Dr. Merritt Fajt’s Research
Dr. Fajt’s research over the last several years has focused on the pathobiologic mechanisms of severe asthma and the role of mast cells. While mast cells have been reported in the epithelium, both in the GI tract and in the airway, very little is known regarding the epithelial (and even luminal) mast cells, their phenotype and function in asthma and severe asthma. Dr. Fajt’s research interest involves determining the location, phenotype and function of airway mast cells in severe asthma, as compared to milder asthma and normal control subjects. She conducts studies from a range of sources including endobronchial biopsy, epithelial cells, bronchoalveolar lavage fluid, sputum, and blood samples. Preliminary data strongly suggest that mast cells in severe asthma, rather than being absent, are actually of an altered functional phenotype and directed towards a luminal location. Her studies will continue to focus on the differences in mast cell phenotypes and their modification by epithelial or luminal factors as it relates to the inflammatory and repair processes of asthma. An understanding of the pathobiology of mast cells in severe asthma could lead to new clinical biomarkers and therapeutic targets. Dr. Fajt has presented her data at several national conferences. She was a second author on a paper recently accepted to the American Journal of Critical Care Medicine regarding the role of mast cells in severe asthma.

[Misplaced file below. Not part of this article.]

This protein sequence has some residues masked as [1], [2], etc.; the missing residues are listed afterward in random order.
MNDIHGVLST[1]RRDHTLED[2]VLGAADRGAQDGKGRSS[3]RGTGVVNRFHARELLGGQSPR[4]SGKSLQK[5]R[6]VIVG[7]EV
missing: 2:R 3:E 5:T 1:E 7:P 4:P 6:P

Dr. Fajt also participates in medical education. She actively participates in journal club and case conferences with the allergy-immunology fellows and gives monthly lectures to the residents in the medical intensive care unit. She has also served as a small group facilitator for medical students. Through her work in the Asthma Institute, she enjoys participating in various community outreach programs.